Agilicus Connector – GL-MT3000 (Beryl AX)

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GL-MT3000 (Beryl AX)

Agilicus Connector – GL-MT3000 (Beryl AX)

GL-MT3000 (Beryl AX) Background

The GL-MT3000 (Beryl AX) has 1 x Gigabit Ethernet, 1 x 2.5 Gigabit Ethernet, 512MiB of RAM, and 256MiB of eMMC storage as well as WiFi 802.11AX. It is an excellent portable platform for demonstrations and field service to run the Agilicus Connector, supporting Cellular (via LTE), WiFI, Ethernet at a low cost point and small form factor.

Installing Stock OpenWRT

You may choose to run the Agilicus Connector on the GL-MT3000 (by using the advanced interface, and running the same commands as below to install ‘curl’, ‘ttyd’, and then the Agilicus Connector. Agilicus recommends replacing GL-iNet custom OpenWRT with the stock one, both for security, as well as compatibility and support.

Connect your laptop to the ‘LAN’ port (or WiFi if you prefer). Sign in to the web interface at http://192.168.8.1/. Navigate to the ‘Advanced settings’, which will log you in to Luci. Download the stock firmware (https://openwrt.org/toh/gl.inet/gl-mt3000), specifically the ‘Firmware OpenWRT Upgrade’ target , and then install via the ‘Backup/Flash Firmware’.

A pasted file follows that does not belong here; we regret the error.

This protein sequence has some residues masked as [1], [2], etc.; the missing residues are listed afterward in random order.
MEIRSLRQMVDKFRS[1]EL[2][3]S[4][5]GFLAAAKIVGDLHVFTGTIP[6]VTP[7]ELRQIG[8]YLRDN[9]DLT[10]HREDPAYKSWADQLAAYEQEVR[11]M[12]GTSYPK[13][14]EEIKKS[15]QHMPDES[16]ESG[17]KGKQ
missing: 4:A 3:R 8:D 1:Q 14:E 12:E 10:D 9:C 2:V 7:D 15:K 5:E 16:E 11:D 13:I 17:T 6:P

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At this stage you are running Stock OpenWRT with its enormous ecosystem of tools, and its very simple to use web interface. You may open http://192.168.1.1/ and do any initial setup.

Agilicus Connector Install

To install the Agilicus connector, first we install the pre-requisite curl. we will also install a web terminal (ttyd).

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At this stage, we can install the Agilicus connector. From the Agilicus admin web interface, select ‘Resources/New/Connector’. Copy the Linux command line, paste it into the Services/Terminal on the GL-MT3000. It will complete automatically, no further configuration is needed.